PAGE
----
Getting a mortgage pre-approval can put you ahead of other buyers and speed up the mortgage process, helping you secure your dream home. Here are the essential steps to the mortgage pre-approval process.
Difference Between Pre-Qualification and Pre-Approval
It is critical to understand the distinction between pre-approval and pre-qualification because they are not the same.
With a pre-qualification, you provide an overview of your finances, income, and debts to a mortgage lender who then gives you an estimated loan amount.
This is great if you want some general insight of your finances to determine what you can afford.
However, the lender doesn’t pull your credit reports or verify your financial information.
Pre-approval, on the other hand, requires you to complete an official mortgage application to get pre-approved, and you must supply the lender with all the necessary documentation to perform an extensive check on your financial background and current credit rating.
You can expect a more specific (but not necessarily final) number on the potential mortgage and its interest rate.
Steps of the Pre-Approval Process
Getting pre-approved for a mortgage is a fairly simple process. You will need to bring five kinds of documentation:
Proof of Income
The bank will ask you for proof of income from the last two years through your W-2 statements and pay stubs, which will give lenders detailed information of your finances. This is important because the bank wants to have a clear idea of your ability to pay off your mortgage loans if approved.
Second, your lender will request bank statements, as well as account statements for your investments to get a sense of whether or not you have the funds to manage your down payment and other costs associated with the transaction.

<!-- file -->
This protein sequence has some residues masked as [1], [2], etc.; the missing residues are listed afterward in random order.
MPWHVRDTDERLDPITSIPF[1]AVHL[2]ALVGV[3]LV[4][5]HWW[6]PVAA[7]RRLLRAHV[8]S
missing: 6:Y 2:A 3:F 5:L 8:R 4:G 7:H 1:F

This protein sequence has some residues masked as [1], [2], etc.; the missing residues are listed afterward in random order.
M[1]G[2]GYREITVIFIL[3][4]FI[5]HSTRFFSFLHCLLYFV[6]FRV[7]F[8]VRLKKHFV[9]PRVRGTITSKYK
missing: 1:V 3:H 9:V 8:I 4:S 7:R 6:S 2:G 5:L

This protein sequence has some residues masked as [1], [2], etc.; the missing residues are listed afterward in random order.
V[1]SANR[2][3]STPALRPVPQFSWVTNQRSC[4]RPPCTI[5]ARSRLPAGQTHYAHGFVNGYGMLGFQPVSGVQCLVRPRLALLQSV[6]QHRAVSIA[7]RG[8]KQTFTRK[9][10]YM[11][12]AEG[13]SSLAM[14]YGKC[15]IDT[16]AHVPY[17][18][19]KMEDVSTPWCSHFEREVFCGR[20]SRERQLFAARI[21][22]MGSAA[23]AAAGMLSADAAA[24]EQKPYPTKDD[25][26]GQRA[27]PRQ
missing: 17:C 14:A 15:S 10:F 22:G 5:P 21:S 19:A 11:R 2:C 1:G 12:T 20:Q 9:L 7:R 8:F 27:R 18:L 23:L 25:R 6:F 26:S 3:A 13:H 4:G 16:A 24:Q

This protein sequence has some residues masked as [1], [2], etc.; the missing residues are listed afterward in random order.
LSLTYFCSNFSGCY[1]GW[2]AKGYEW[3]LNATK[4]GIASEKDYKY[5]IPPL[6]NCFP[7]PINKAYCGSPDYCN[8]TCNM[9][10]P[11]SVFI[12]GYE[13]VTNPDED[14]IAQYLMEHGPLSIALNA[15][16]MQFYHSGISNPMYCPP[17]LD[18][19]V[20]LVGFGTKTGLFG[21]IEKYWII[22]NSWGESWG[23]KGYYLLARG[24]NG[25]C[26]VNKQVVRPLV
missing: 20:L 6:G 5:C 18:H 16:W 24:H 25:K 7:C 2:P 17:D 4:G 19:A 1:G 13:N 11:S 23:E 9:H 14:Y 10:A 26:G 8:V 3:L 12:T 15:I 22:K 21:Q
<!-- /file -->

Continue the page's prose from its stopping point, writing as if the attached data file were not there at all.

The amount of cash reserves varies depending on your source of financing, but you can expect around 5%-20% of the cost of the home.
The bank will then take a look at your credit score to determine the interest rate you will have to pay on your loan. Those with higher credit scores can expect to pay a lower interest rate than those with lower credit scores.
If your credit score is not up to par, you may have to make a larger down payment as well. It’s important to make sure your credit is in good standing to avoid paying more fees and interest rates than necessary.
Proof of Employment
You will also need to prove you have stable employment. The bank will likely call your employer to confirm you work there (and still are) and to double-check your overall salary. Additional paperwork is required for those who report as being self-employed.
Finally, be prepared with your vital government documents such as your Social Security number, a copy of your driver’s license, and your signature to facilitate other checks and appraisals by the bank.
If the bank finds everything to be in order, you’ll receive a letter of pre-approval good for roughly two to three months (60 to 90 days).
The best way to get the ball rolling for your mortgage pre-approval is making sure you are readily and efficiently supplying the documents and information requested by the bank or your lender in order to expedite the process of securing a mortgage.